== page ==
We also know from other studies that tooth movement is very common even with custom made oral appliances and proper follow-up by the sleep dentist.3 We can thus assume that there is a great risk that unsupervised use of over the counter dental device can result in occlusal discrepancies that will cost a lot more to resolve than the cost of an oral appliance made by a qualified dentist.9

Despite all the evidence available to us and to the public, inexpensive, one-size-fits-all oral appliances are not going to disappear. In fact, it seems that we are hearing more and more about these products. I now have patients who have used the OTC appliance before their appointment to see if it made sense to buy the custom-made. I tell them that the custom-made will be even better,and am dismayed to think about the others who unsuccessfully tried over-the-counter devices and decided not to proceed with the real thing because they could not tolerate the one-size-fits-all appliance.

So, what can be done? I do not see how the AADSM alone can do more than it does right now by constantly promoting the highest standards in the treatment of OSA and snoring by dentists. The AASM should also be concerned as it is not in the public interest to opt for treatment without proper evaluation. Both associations should find a way to educate the public about this situation. And since we cannot keep every internet enthusiast from purchasing OTC devices, it is our duty to inform the patients, the sleep physicians, pharmacists and our dental colleagues about the risks of using one-size-fits-all appliances. We must emphasize to the patient that the real value of the treatment we offer is the quality of the service we provide and not simply the appliance that is delivered. The problem is not the cost of the device; it is about the value of the device offered by a qualified dentist. We must communicate better why we do what we are doing but recognize that whatever we do, some patients will always opt for the cheapest solution, whether or not it is in their best interest.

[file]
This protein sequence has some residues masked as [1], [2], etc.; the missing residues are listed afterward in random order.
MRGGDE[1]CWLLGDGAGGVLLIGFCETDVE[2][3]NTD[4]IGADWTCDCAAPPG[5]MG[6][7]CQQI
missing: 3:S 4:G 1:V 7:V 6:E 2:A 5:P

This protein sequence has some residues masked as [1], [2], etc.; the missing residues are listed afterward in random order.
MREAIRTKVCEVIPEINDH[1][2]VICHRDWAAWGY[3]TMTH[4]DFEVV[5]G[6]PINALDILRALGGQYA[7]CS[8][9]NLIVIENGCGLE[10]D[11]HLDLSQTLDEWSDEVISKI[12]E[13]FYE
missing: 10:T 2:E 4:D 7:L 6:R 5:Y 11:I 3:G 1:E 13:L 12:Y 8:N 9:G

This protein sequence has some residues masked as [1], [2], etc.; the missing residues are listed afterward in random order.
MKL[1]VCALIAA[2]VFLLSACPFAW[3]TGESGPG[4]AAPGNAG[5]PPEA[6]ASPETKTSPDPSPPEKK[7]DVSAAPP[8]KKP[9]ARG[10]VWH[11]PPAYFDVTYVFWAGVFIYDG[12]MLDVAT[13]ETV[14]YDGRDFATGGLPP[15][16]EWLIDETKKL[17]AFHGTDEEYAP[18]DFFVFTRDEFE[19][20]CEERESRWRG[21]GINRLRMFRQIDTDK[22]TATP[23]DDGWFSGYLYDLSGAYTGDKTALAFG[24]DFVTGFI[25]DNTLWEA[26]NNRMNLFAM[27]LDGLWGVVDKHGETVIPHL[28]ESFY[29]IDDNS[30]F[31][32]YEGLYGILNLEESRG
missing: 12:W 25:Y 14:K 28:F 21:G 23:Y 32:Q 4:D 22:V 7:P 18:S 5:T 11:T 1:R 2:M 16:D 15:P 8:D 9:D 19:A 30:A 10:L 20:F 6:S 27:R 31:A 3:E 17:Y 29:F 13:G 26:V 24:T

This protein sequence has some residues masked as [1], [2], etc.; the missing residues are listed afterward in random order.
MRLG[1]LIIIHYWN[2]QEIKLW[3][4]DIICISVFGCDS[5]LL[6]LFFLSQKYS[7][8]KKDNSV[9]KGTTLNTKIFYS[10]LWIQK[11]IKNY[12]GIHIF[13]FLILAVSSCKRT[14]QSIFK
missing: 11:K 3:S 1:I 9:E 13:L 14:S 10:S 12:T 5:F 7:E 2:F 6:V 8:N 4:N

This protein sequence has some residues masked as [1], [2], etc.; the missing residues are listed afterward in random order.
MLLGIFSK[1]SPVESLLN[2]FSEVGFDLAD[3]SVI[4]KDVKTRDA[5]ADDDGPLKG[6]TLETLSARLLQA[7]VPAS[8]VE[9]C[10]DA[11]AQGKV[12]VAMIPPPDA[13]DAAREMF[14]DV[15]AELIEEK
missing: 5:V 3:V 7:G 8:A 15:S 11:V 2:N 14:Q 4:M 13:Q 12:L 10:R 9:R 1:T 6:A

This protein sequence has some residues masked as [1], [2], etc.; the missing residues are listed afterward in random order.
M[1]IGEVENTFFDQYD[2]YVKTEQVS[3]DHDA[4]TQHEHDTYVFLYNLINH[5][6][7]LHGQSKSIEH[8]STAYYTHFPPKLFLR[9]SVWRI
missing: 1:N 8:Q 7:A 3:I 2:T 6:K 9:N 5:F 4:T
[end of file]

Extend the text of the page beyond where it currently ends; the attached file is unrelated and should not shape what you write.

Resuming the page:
Masse, JF. Over the Counter Oral Appliances: Cause for Concern?. J Dent Sleep Med. 2019;6(1)


1.  Sleep Apnea Oral Appliances Market by Product (Mandibular Advancement Devices (Mad) & Tongue-Retaining Devices (TRD)), Type (Physician Prescribed/Customized Oral Appliances & Online OTC Oral Appliances) - Global Forecasts to 2023. Markets and Markets. https://www.marketsandmarkets.com/Market-Reports/sleep-apnea-oral-appliances-market-105423877.html. May, 2018. Accessed December 21, 2018.

2. Guzman GG. Household income: 2017. The United States Census Bureau. https://www.census.gov/content/dam/Census/library/publications/2018/acs/acsbr17-01.pdf. September, 2018. Accessed December 21, 2018.

3. Sheats RD, Schell TG, Blanton AO, et al. Management of side effects of oral appliance therapy for sleep-disordered breathing. J Dent Sleep Med. 2017;4(4):111–125.

4.Banhiran W, Assanasen P, Nopmaneejumrudlers C, et al. Adjustable thermoplastic oral appliance versus positive airway pressure for obstructive sleep apnea. Laryngoscope. 2018 Feb;128(2):516-522.

5. Makihara E, Kawano T, Miyajima R, Masumi SI, Enciso R, Clark GT. Assessment of oral appliance for obstructive sleep apnea patients. Clin Exp Dent Res. 2016 Jul 29:2(2):155-161.

6. Tsuda H, Almeida FR, Masumi S, Lowe AA. Side effects of boil and bite type oral appliance therapy in sleep apnea patients. Sleep Breath. 2010 Sept;14(3):227-232.

7. Vanderveken OM, Devolder A, Marklund M, et al. Comparison of a custom-made and a thermoplastic oral appliance for the treatment of mild sleep apnea. Am J Respir Crit Care Med.  2008 Jul 15;178(2):197-202.

8. Quinnell TG, Bennett M, Jordan J, et al. A crossover randomised controlled trial of oral mandibular advancement devices for obstructive sleep apnoea-hypopnoea (TOMADO). Thorax. 2014 Oct;69(10):938-45.

9. LA FRAC+TURE. ICI Radio-Canada Télé.  https://ici.tou.tv/la-facture/s19e03. September 24, 2013. Accessed December 21, 2018.


Submitted in final revised form December 21, 2018
Address correspondence to: Jean-François Masse, Professor, Universite Laval, 2780 Masson #200, Quebec City, QC, G1P 1J6, Canada; Tel: 418871-1447; Fax: 418-871-4983; Email: jean-francois.masse@fmd.ulaval.ca